Wednesday, 24 August 2016

Afternoon Tea at Malmaison Cheltenham

Us Brits do love an afternoon tea. It's an act steeped in history thanks to that early nineteenth century pro-snacker Anna the 7th Duchess of Bedford, and has always had this high society, upper class feel to it. Elegant and indulgent; sipping tea and nibbling crustless sandwiches and delicate fancies. Oh how the other half live!

It's no secret that I'm a lover of this ritual - at half past three, everything stops for tea - and have written about a few of my experiences before (see here). However, it really is one of life's little luxuries, and I only ever really go for afternoon tea on special occasions. Lets face it, if I were to scoff copious amounts of cake on a regular basis, I'd definitely start resembling the Michelin man in no time at all.

So, with that in mind, I was delighted when a little email arrived inviting me to Cheltenham's Malmaison to test out their afternoon tea (permission to gorge without cause granted). Soon enough, after a much needed half day at work on a Friday, off I went - friend in tow - to see what all the fuss was about.

In case you've been living under a rock for that past couple of months, Malmaison has found its home in what used to be Montpellier Chapter. From first glance, you can't really notice any change, other than maybe a couple of widescreen TVs in the lounge areas and a completely different menu coming from the kitchen, but that's fine; it was lovely hotel before anyway, so if it ain't broke, don't fix it - capiche?

It was gloriously sunny and were sat in the conservatory - slight risk of feeling like an ant under a magnifying glass on such a day - though surrounded by all the big leafy greens, with a gentle breeze coming through the open door, and a cold glass of Mumm Rosé Champagne in hand, we could hardly complain.

Malmaison's afternoon tea is a bit more contemporary than most - especially in comparison to the countrified Cotswolds versions. The triangular sandwiches have been ousted, instead being replaced by wraps and a burger; there's not a tart in sight, and we have a selection of gluten free goodies alongside a fruit smoothie?! Don't worry though, I very much doubt that there's an inch of health in that smoothie (healthiness doesn't come into question with afternoon tea - ever); it's basically a mini milkshake, and delicious it is too. Oh and there's a fruit scone, obviously.

Starting savoury, we headed to the burger first. A perfectly formed shiny bun, with a decent sized patty in the middle. Despite my doubts, it was super juicy and had just enough sauce, with a crisp lettuce leave adding a bit of crunch. Being a little pedantic though, we both felt it could have done with a bit more seasoning.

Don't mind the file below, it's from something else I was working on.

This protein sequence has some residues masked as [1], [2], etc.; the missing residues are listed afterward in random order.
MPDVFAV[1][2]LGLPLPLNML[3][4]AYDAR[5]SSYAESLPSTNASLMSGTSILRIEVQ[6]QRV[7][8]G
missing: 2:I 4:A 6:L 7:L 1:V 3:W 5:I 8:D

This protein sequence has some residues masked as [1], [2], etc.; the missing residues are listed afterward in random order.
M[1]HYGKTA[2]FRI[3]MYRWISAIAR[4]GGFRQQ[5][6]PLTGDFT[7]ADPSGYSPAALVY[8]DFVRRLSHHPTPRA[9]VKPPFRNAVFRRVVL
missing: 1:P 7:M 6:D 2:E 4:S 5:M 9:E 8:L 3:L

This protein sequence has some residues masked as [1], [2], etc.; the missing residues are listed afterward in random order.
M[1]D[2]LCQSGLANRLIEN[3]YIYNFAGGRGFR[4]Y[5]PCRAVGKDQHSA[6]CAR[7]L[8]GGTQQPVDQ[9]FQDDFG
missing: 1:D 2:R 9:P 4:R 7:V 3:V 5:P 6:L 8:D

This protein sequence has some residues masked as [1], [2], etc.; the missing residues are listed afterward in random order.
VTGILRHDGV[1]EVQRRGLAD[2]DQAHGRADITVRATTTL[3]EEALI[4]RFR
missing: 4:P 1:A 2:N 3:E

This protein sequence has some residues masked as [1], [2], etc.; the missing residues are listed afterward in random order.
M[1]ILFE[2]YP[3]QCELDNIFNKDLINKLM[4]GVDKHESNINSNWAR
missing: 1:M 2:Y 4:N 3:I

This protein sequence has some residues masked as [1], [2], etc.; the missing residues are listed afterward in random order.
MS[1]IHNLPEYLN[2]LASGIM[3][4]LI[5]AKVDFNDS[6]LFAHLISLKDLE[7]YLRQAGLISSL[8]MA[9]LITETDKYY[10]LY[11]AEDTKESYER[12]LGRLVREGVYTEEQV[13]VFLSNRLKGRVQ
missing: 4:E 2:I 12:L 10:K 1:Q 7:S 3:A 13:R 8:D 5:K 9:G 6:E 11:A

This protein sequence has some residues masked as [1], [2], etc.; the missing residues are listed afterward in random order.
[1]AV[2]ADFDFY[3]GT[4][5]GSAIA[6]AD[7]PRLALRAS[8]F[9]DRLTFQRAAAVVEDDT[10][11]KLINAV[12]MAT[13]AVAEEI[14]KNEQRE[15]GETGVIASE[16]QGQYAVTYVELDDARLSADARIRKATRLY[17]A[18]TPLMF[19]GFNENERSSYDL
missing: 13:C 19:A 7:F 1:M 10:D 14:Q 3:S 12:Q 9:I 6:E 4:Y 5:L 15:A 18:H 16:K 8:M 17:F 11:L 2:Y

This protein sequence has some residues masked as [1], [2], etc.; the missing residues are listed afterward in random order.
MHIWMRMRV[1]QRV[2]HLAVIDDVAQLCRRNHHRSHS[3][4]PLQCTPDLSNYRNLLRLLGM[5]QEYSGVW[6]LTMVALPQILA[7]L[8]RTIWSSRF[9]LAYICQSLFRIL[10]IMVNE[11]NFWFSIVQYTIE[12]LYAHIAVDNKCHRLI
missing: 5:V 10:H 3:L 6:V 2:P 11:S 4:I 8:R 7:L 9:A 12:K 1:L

The wraps were a good touch - slightly less bread to fill up on - but I couldn't find much crème fraîche with my salmon. And with the chicken and avocado one, although the chipotle mayo had the right reddish hue, it wasn't smoky or spicy at all. C'est la vie.

The scones were crumbly and packed with fruit, but we were surprised that they came with mini jars of Bonne Maman - classic - but a jam made in-house or something local would've been more impressive. And we couldn't quite put our finger on what was different about the clotted cream either; it didn't have that thick gloopy texture you usually get, as if it was maybe a lower fat version…?! Clearly we're too used to Rodda's Cornish cream.

Struggling slightly, we worked our way through the sweet treats (admittedly not being able to finish everything). The lemon and polenta cake (GF) was just my cup of tea; slightly sharp, sticky and nutty. And I always approve of jazzing things up up with pistachios. The salted chocolate brownie was also gluten free, making it super moist and almost truffle like.

The pavlova was a welcome 'lighter' addition, and the meringue base held itself well; had it have been any more mallowy in the middle, I can imagine it'd have been near impossible to pick up and eat. The frozen summer berry smoothie acted as some sort of palate cleanser between each sweet, and I saved my favourite until last - the rhubarb cream. Tangy pieces of rhubarb in syrup lay at the bottom of a shot glass, topped with a set rich vanilla cream and a final layer of rhubarb jelly. A pick me up at the end of a weighty afternoon, although the tea spoons were a bit too big to reach the bottom of the glass - doh!

All in all, a hotel afternoon tea with a twist, and at £17.50pp with your pot of tea (more if you opt for champagne or cocktails), Malmaison has it at a really good price too. I'd say it's a lot more man friendly than most, and an easy crowd pleaser for the family. Perhaps not snazzy enough to take your mum for Mother's Day though - stick to Ellenborough Park for that.

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